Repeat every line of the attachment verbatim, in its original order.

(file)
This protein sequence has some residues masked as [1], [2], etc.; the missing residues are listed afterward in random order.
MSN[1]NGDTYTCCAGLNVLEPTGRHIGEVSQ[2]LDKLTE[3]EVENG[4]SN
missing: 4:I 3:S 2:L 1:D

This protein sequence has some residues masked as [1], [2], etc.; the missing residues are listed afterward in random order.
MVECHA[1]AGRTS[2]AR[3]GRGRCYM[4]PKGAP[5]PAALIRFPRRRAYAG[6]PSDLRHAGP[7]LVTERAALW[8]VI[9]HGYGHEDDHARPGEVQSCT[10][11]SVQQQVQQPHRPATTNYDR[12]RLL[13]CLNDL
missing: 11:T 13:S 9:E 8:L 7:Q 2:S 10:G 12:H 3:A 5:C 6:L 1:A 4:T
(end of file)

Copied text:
This protein sequence has some residues masked as [1], [2], etc.; the missing residues are listed afterward in random order.
MSN[1]NGDTYTCCAGLNVLEPTGRHIGEVSQ[2]LDKLTE[3]EVENG[4]SN
missing: 4:I 3:S 2:L 1:D

This protein sequence has some residues masked as [1], [2], etc.; the missing residues are listed afterward in random order.
MVECHA[1]AGRTS[2]AR[3]GRGRCYM[4]PKGAP[5]PAALIRFPRRRAYAG[6]PSDLRHAGP[7]LVTERAALW[8]VI[9]HGYGHEDDHARPGEVQSCT[10][11]SVQQQVQQPHRPATTNYDR[12]RLL[13]CLNDL
missing: 11:T 13:S 9:E 8:L 7:Q 2:S 10:G 12:H 3:A 5:C 6:L 1:A 4:T